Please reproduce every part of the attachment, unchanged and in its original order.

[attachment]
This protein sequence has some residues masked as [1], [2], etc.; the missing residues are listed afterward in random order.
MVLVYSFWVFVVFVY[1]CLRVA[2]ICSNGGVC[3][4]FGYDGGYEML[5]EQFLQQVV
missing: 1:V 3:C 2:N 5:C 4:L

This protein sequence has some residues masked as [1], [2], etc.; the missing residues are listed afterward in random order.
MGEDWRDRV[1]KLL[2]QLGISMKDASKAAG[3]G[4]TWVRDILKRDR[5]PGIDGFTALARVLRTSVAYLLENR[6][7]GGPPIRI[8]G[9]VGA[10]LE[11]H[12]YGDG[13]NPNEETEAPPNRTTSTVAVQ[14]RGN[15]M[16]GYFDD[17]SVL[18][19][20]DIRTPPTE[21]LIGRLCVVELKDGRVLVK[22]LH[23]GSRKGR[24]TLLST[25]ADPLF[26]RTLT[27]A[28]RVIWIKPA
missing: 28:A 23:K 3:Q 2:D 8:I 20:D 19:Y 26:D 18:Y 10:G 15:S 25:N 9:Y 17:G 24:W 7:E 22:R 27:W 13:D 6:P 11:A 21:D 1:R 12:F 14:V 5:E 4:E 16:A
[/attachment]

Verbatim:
This protein sequence has some residues masked as [1], [2], etc.; the missing residues are listed afterward in random order.
MVLVYSFWVFVVFVY[1]CLRVA[2]ICSNGGVC[3][4]FGYDGGYEML[5]EQFLQQVV
missing: 1:V 3:C 2:N 5:C 4:L

This protein sequence has some residues masked as [1], [2], etc.; the missing residues are listed afterward in random order.
MGEDWRDRV[1]KLL[2]QLGISMKDASKAAG[3]G[4]TWVRDILKRDR[5]PGIDGFTALARVLRTSVAYLLENR[6][7]GGPPIRI[8]G[9]VGA[10]LE[11]H[12]YGDG[13]NPNEETEAPPNRTTSTVAVQ[14]RGN[15]M[16]GYFDD[17]SVL[18][19][20]DIRTPPTE[21]LIGRLCVVELKDGRVLVK[22]LH[23]GSRKGR[24]TLLST[25]ADPLF[26]RTLT[27]A[28]RVIWIKPA
missing: 28:A 23:K 3:Q 2:D 8:I 20:D 19:Y 26:D 18:Y 10:G 15:S 25:N 9:Y 17:G 24:W 7:E 22:R 27:W 13:D 6:P 11:A 21:D 1:R 12:F 14:V 5:E 4:E 16:A